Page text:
[LLVMdev] object construction patterns and unique_ptr

Jeffrey Yasskin jyasskin at googlers.com
Wed Jun 20 13:15:57 PDT 2012

On Wed, Jun 20, 2012 at 12:36 PM, Nick Kledzik <kledzik at apple.com> wrote:
> On Jun 20, 2012, at 12:28 AM, Chandler Carruth wrote:
>> On Tue, Jun 19, 2012 at 11:18 AM, Jeffrey Yasskin <jyasskin at google.com> wrote:
>> On Jun 18, 2012 1:24 PM, "Nick Kledzik" <kledzik at apple.com> wrote:
>> >
>> > On Jun 16, 2012, at 3:51 PM, Chris Lattner wrote:
>> > > On Jun 15, 2012, at 3:48 PM, Nick Kledzik wrote:
>> > >
>> > >> In lld we have a Reader class which is a factory that takes .o file(s) and produces an in memory lld::File object(s).  But in doing so, there could be I/O errors (file not readable) or file may be malformed.  We are also using C++11 in lld, so we use std::unique_ptr for managing object ownership.
>> > >>
>> > >> The Reader class currently has an interface that can be simplified down to:
>> > >>
>> > >>   virtual error_code readFile(StringRef path, std::unique_ptr<lld::File> &result);
>> > >>
>> > >> But this interface has become awkward to use. There are two "return" values.  This method is a unique_ptr "source" but the use of a by-refernce parameter means you have to start with an uninitialized unique_ptr and the readFile() has to std::move() into it.   unique_ptr is much nicer to use as a return value.
>> > >
>> > > Not a c++'11 expert here, but does a returning an std::tuple work?
>> > I talked to Howard about that.  It does work, but it is cumbersome.  Either:
>> >
>> > std::tuple<std::unique_ptr<lld::File>, error_code>  result = reader.readFile(path);
>> >
>> I suggest an error_or<T> class that can be combined with any result type, not just File. It could be implemented with a fully generic variant class, but the interface would likely be better with some specialization to errors.
> I too think that error_or<T> is better than std::pair<error_code, T>:
> * more compact
> * can name fields (e.g. error, object instead of first, second)
> * can embed asserts that object field is not accessed if there is an error.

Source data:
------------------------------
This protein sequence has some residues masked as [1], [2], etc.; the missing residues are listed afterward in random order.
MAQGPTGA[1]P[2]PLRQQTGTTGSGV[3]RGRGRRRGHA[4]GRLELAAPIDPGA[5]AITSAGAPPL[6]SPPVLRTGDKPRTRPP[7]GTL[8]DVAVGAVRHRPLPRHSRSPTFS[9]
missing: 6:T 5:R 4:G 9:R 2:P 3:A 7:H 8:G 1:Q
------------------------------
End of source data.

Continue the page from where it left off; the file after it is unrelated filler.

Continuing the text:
> But there are some drawbacks:
> * lld uses C++11, so we thought we'd add explicit ownership by using std::unique_ptr.  That means we'd need to layer the templates (e.g. error_or<std::unique_ptr<lld::File>>), or forgo using unique_ptr, or cause error_or to always internally use unique_ptr.

Consider *all* the C++11 features, not just unique_ptr. As Howard
suggested at http://lists.cs.uiuc.edu/pipermail/llvmdev/2012-June/050867.html,
in C++11, I would probably make lld::File a move-only type rather than
asking users to manage its lifetime by wrapping it in unique_ptr.
error_or<lld::File> should work fine in that model.

If lld::File is an abstract base class, then you need the unique_ptr
... but if File is used enough you might win by writing a
type-erasing, move-only wrapper. Talk to Howard if you need help doing

Even if the type-erasing wrapper isn't worth doing, layered templates
aren't the end of the world. They have the benefit that users can see
exactly what they're getting. If you prefer to hide the details of the
type, a typedef may be enough.

> * We still have not figured out how to encapsulate errors for object file parsing.  The last thread was an enum *and* and a string.

Yes, you may need to iterate on exactly what fields error_or<T>
contains when it's representing an error. I wouldn't assume it can
just be a std::error_code.

> Instead of thinking of FileError as a degenerate File with an error_code slapped on.  Think of FileError as an object encapsulating the attempt to read and parse the file.

Names are important and worth spending time on. If you want people to
think of a class as a degenerate File with an error_code slapped on,
name it "FileError" (actually, "FileError" just sounds like the
error_code part, without the File). If you want people to think of it
as the result of an attempt to read and parse a file, name it
something related to reading and parsing a file.


More information about the llvm-dev mailing list